4. ^ Willi Smith Coty Award Biography. 1979. Folder 6. CFDA Lambert, 1944-1979. Gladys Marcus Library Special Collections & College Archives. Fashion Institute of Technology, New York, NY.
  5. ^ "Willi Smith". newschool.edu. July 24, 2019. Retrieved January 15, 2020.
  6. ^ a b Rayner, Polly (October 21, 1984). "WilliWear Designer Creates 'Basic Clothes with a Sense of Humor'". The Morning Call. Retrieved January 16, 2020.
  7. ^ a b Square, Jonathan (2020). "WilliWear to Streetwear". In Cunningham Cameron, Alexandra (ed.). Willi Smith: Street Couture. New York: Rizzoli Electa. p. 71. ISBN 978-0-8478-6819-3.
  8. ^ a b c d e f g h Cunningham Cameron, Alexandra (2020). "Timeline". Willi Smith: Street Couture. New York: Rizzoli Electa. p. 18. ISBN 978-0-8478-6819-3.
  9. ^ Cunningham Cameron, Alexandra (2020). Willi Smith: Street Couture. New York: Rizzoli Electa. p. 12. ISBN 978-0-8478-6819-3.
  10. ^ Shapiro, Harriet (November 14, 1983). "Willi Smith Snags a Coty with His Street-Smart Threads". people.com. Retrieved January 16, 2020.
  11. ^ a b Barber, Tiffany E. (2020). "Real Clothes for Real Dance". In Cunningham Cameron, Alexandra (ed.). Willi Smith: Street Couture. New York: Rizzoli Electa. pp. 100–111. ISBN 978-0-8478-6819-3.
  12. ^ Kisselgoff, Anna (November 17, 1984). "Dance: Jones and Zane Offer 'Secret Pastures'". The New York Times. Retrieved January 16, 2020.
  13. ^ Bozek, Mark (March 9, 1984). "Artist T-shirts" (Press release). New York: WilliWear Productions.
  14. ^ Silva, Horacio (2020). "Artventure". In Cunningham Cameron, Alexandra (ed.). Willi Smith: Street Couture. New York: Rizzoli Electa. p. 174. ISBN 978-0-8478-6819-3.
  15. ^ a b c Cunningham Cameron, Alexandra (2020). Willi Smith: Street Couture. New York: Rizzoli Electa. pp. 15–16. ISBN 978-0-8478-6819-3.
  16. ^ Slagle, Alton (July 19, 1986). "Caroline Wants Private Wedding, But Won't Get It". Sun Sentinel. Retrieved January 16, 2020.
  17. ^ Gross, Michael (June 2, 1987). "Spider-Man to Wed Model". The New York Times. Retrieved January 16, 2020.
  18. ^ Earnest, Jarrett (2020). "Willi Smith in Pieces". In Cunningham Cameron, Alexandra (ed.). Willi Smith: Street Couture. New York: Rizzoli Electa. pp. 48–53. ISBN 978-0-8478-6819-3.
  19. ^ a b Belcher, Jerry (April 20, 1987). "Pioneered 'Street Couture' : Fashion Designer Willi Smith Dies at 39". Los Angeles Times. latimes.com. Retrieved January 21, 2017.
  20. ^ a b c Smith, Marguerite T. (May 17, 1987). "Sustaining Williwear's Spirit". New York Times. nytimes.com. Retrieved January 22, 2017.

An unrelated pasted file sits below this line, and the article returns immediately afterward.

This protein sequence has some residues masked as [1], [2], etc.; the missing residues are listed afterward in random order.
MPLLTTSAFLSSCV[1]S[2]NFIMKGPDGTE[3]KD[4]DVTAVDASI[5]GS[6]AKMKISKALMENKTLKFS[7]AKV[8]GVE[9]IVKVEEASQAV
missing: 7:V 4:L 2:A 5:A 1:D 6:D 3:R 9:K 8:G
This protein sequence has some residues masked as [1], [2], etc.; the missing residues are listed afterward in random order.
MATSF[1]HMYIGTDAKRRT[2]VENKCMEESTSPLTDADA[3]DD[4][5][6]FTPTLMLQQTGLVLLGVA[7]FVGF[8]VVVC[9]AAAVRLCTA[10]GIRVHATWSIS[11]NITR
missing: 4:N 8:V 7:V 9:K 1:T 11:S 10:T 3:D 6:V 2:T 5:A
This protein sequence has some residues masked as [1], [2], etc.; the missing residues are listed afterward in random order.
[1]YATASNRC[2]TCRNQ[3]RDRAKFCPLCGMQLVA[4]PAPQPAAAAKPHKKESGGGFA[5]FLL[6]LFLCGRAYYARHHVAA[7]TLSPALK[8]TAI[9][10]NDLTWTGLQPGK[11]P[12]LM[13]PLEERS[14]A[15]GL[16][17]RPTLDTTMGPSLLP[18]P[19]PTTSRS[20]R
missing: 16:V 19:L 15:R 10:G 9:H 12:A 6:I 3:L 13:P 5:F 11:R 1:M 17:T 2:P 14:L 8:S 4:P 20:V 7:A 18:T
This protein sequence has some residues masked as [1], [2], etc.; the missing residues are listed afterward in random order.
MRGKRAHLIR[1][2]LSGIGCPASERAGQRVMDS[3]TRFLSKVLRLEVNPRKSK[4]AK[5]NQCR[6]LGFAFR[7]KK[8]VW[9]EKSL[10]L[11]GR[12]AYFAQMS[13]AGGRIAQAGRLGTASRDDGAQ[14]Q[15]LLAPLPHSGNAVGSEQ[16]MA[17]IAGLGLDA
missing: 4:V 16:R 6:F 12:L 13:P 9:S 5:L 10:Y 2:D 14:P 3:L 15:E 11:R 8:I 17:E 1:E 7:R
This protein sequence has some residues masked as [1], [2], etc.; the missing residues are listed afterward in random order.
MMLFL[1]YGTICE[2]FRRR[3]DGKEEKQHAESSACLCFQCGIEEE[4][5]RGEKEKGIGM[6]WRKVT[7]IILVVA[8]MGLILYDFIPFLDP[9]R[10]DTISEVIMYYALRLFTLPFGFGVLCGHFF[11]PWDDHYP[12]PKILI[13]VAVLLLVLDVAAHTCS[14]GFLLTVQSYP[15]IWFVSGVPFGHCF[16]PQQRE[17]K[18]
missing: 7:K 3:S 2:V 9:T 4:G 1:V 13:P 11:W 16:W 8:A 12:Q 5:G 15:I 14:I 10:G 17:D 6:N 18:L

21. ^ a b "Fashion Designer Willi Smith Had AIDS, His Attorney Says". Los Angeles Times. latimes.com. April 24, 1987. Retrieved January 21, 2017.
  22. ^ a b Buck, Genevieve (April 29, 1987). "Though The 'Real' Willi Is Gone, Williwear Plans To Forge Ahead". Chicago Tribune. chicagotribune.com. Retrieved January 22, 2017.
  23. ^ Gates, Henry Louis; Appiah, Anthony (1999), Africana: The Encyclopedia of the African and African American Experience, Basic Civitas Books, p. 774, ISBN 0-465-00071-1
  24. ^ Knight, Christopher (October 4, 1992). "Art: Commentary: A Stitch in Time : The NAMES Project AIDS Memorial Quilt returns to Washington, its 21,000 panels casting a shadow that reaches the White House". Los Angeles Times. latimes.com. p. 2. Retrieved January 22, 2017.
  25. ^ Emery, Joy (2014). A History of the Paper Pattern Industry: The Home Dressmaking Fashion Revolution. New York: Bloomsbury Academic. p. 186. ISBN 9780857858313.
  26. ^ a b Romero, Elena (2012). Free Stylin': How Hip Hop Changed the Fashion Industry. ABC-CLIO. pp. 37–44. ISBN 978-0-313-38646-6.
  27. ^ Hawkins, Timothy (February 23, 1990). "Toukie Smith Puts New Angles on Style". Los Angeles Times. latimes.com. Retrieved January 22, 2017.
  28. ^ Walls, Jeanette (June 11, 1990). "Strapped Williwear Hangs By a Thread". New York Magazine. New York Media, LLC. 23 (23): 14. ISSN 0028-7369.
  29. ^ Nichols, Elaine; Jones, Adrienne (2020). "Wedding Dress for the Black Fashion Museum". In Cunningham Cameron, Alexandra (ed.). Willi Smith: Street Couture. New York: Rizzoli Electa. p. 77. ISBN 978-0-8478-6819-3.
  30. ^ "Fashion (Winter 1982): Willi Smith: Art as Damaged Goods". moma.org. January 17, 1982. Retrieved January 16, 2020.
  31. ^ "Cooper Hewitt to Present "Willi Smith: Street Couture"". cooperhewitt.org. July 24, 2019. Retrieved January 16, 2020.
  32. ^ "Willi Smith Digital Community Archive". cooperhewitt.org. December 3, 2019. Retrieved January 16, 2020.
  33. ^ Duka, John (September 30, 1983). "Coty Winners: Smith and Flusser". New York Times. nytimes.com. Retrieved January 22, 2017.
  34. ^ a b Price Alford, Holly; Stegemeyer, Anne (2014). Who's Who In Fashion. Bloomsbury Publishing USA. p. XLIII. ISBN 978-1-609-01969-3.
  35. ^ "CFDA". cfda.com. Retrieved October 12, 2020.